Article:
Friday Reviews | The Nine Best Albums Out February 28

Real Estate - The Main Thing

Jangly indie-rockers Real Estate return with their first record since firing their guitarist. The Main Thing shows growth for the band without losing their iconic sound, with strong songwriting and musicianship intact. If anything, the record finds the band taking more risks, and even collaborating with Sylvan Esso on breezy lead single “Paper Cup.” The 13-song album is an easy listen, sounding more organic than ever from the decade of seemingly constant touring Real Estate has endured. 

Sierra Hull - 25 Trips

Mandolinist Sierra Hull aims to move into new territory with her first album in four years, 25 Trips. The album uses a slew of talented guests to flesh out her perviously sparse sound, giving more texture and density to her youthful songwriting. Though the songwriting itself maintains a simple nature rooted in bluegrass, there’s a progressive quality to the record that eschews the genre’s traditionalism.

Kyle Hollingsworth - 2020

String Cheese Incident’s keyboardist Kyle Hollingsworth recorded this short, 5-song EP while the band takes a six month break. Featuring four originals and a cover of Vampire Weekend’s “Step,” the album finds Hollingsworth jumping between genres with playful abandon, obviously letting his creativity steer him through the fun project. 

Tycho - Simulcast

Electronic mainstay Tycho returns quickly with a follow-up to last year’s critically successful Weather. Simulcast is meant to compliment the previous album, no longer using vocalist Saint Sinner while building on the instrumental directions already established. At Tycho’s best, the artist manages to create spacious, moving instrumentals, unpredictable turns and a seemingly endless flow of ideas, all of which he crams into the impressive eight-song record. 

Wasted Shirt - Fungus II

Prolific garage-rock titan Ty Segall teams up with Lightning Bolt’s drummer and visual artist Brian Chippendale to become Wasted Shirt. The record combines the hectic, experimental tendencies of Lightning Bolt’s work with the fuzzed-out, guitar-centric sound of Segall’s work, creating an extremely trippy, strange whole. Around a half hour total, Fungus II feels like Segall using the opportunity to experiment with extremes, stacking genres atop one another, screaming ferociously, and layering pedals on every instrument. It’s an intense roller coaster ride of a record, but absolutely worth a listen.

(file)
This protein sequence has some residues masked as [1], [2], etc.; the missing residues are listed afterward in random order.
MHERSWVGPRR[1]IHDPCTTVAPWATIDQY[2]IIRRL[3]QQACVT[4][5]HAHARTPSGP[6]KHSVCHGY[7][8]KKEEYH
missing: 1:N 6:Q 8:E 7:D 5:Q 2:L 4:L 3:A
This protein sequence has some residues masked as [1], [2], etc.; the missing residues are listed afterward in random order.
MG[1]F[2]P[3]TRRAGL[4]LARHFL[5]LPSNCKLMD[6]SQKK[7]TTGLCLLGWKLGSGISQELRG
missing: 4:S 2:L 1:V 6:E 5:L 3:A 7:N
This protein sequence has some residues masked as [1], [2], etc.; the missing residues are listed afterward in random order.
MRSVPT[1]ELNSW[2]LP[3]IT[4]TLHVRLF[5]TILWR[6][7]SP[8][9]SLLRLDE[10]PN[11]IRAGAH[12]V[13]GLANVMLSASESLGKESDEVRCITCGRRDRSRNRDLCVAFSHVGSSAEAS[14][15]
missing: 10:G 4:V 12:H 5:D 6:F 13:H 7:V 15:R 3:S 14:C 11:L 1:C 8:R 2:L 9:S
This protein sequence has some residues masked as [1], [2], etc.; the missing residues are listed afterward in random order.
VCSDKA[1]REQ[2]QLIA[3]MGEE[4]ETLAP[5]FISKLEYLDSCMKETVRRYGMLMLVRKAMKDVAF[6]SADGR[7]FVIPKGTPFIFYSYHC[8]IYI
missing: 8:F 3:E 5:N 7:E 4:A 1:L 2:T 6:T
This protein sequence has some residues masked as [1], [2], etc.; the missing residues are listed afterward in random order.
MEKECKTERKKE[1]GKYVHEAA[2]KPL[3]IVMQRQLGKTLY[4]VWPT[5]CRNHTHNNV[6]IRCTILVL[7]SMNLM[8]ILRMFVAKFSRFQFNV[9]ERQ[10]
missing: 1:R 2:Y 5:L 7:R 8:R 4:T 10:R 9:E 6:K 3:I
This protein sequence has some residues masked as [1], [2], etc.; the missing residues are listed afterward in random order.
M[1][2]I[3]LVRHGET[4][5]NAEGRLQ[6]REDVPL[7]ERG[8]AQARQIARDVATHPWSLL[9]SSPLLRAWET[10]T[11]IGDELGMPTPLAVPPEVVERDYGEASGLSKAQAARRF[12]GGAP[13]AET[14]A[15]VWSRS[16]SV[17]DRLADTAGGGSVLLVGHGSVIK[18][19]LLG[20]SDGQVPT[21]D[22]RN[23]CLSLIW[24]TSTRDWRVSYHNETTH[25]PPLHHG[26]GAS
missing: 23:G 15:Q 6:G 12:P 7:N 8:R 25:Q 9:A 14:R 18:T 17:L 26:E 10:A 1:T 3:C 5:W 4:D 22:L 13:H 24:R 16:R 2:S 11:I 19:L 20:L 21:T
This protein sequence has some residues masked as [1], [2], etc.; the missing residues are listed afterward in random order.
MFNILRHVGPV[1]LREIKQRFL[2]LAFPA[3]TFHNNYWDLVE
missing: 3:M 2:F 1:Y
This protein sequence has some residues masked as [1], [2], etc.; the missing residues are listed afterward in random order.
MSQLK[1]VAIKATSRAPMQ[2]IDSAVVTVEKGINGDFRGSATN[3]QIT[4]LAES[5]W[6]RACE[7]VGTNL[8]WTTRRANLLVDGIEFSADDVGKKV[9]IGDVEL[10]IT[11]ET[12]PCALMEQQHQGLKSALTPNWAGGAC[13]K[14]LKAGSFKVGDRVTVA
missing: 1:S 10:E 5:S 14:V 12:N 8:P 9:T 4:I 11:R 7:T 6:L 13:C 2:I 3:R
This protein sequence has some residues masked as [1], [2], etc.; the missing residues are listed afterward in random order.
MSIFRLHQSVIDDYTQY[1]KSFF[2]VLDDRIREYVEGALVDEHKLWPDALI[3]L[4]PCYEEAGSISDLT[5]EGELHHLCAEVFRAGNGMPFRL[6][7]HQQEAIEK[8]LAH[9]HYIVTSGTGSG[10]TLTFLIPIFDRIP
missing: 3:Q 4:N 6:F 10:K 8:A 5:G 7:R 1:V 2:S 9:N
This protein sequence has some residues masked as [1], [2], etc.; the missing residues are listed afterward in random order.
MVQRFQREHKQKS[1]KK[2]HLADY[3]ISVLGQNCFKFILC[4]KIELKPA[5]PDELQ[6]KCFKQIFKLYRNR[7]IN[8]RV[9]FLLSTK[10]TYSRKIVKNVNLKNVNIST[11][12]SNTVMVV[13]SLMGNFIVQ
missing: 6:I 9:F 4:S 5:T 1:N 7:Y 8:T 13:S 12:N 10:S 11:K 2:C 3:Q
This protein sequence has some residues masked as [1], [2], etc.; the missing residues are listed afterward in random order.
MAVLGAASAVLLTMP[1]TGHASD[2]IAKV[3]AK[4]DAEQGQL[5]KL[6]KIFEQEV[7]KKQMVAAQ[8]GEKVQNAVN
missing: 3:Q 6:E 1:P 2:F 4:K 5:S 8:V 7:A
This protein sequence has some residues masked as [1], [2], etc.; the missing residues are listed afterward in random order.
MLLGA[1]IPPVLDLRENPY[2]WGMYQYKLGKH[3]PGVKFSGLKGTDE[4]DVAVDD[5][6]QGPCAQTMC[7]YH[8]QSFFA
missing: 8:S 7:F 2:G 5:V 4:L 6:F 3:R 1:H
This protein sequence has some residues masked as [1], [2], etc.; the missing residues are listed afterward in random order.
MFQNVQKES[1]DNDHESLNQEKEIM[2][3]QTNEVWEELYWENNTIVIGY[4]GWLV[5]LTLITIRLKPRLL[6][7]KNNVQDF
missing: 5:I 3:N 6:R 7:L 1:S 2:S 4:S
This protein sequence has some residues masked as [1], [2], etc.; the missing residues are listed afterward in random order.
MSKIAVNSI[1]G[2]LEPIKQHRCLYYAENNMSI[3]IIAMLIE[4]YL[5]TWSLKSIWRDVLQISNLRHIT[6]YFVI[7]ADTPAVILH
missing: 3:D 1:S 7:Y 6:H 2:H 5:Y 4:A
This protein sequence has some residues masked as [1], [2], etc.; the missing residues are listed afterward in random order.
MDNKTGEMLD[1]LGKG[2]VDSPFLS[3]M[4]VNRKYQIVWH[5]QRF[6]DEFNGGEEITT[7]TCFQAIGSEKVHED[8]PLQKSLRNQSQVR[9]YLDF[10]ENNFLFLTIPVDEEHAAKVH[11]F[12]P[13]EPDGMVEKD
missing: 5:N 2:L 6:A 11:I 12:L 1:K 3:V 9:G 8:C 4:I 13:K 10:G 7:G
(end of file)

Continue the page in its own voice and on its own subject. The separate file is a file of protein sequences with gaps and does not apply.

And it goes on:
The Secret Sisters - Saturn Return

The Secret Sisters have perfected their sound, opting to remain in the comfort of a harmony-laden folk and country stylings, and that’s just fine. Produced by Brandi Carlile, Saturn Return features ten songs that lean on emotional songwriting and sharp production, the duo’s vocals remaining at the forefront throughout. From the dark folk-rock of “Water Witch” to the country twang of “Silver,” it’s a great listen start to finish. 

Caribou - Suddenly

Producer and songwriter Dan Snaith returns under his Caribou moniker with another record of synth-based dance music. Suddenly features upbeat, electronic beats, occasionally leaning on hip-hop or rock influences to create new textures. The songs often shift suddenly, creating a jarring effect that keeps the album fresh and exciting. Combined with catchy melodies from Snaith’s distinctive falsetto, Suddenly works extremely well as a whole, and may be one of Caribou’s best records to date. 

James Taylor - American Standard

Classic folk songwriter James Taylor recorded American Standard, based on 14 songs that he grew up listening to in his childhood. The simplistic, acoustic styling of the songs fits the artist’s style well, proving he’s still a master of the genre. 

Soccer Mommy - color theory

Soccer Mommy took the indie scene by storm with their 2018 debut, Clean. The project, centered around the songwriting of Sophie Allison, features youthful lyrics but a surprisingly mature feeling overall. The generally clean, straightforward songs of color theory are driven by her emotional nature, catchy melodies and impressive, layered production. It’s another fantastic release that truly cements Soccer Mommy’s status.

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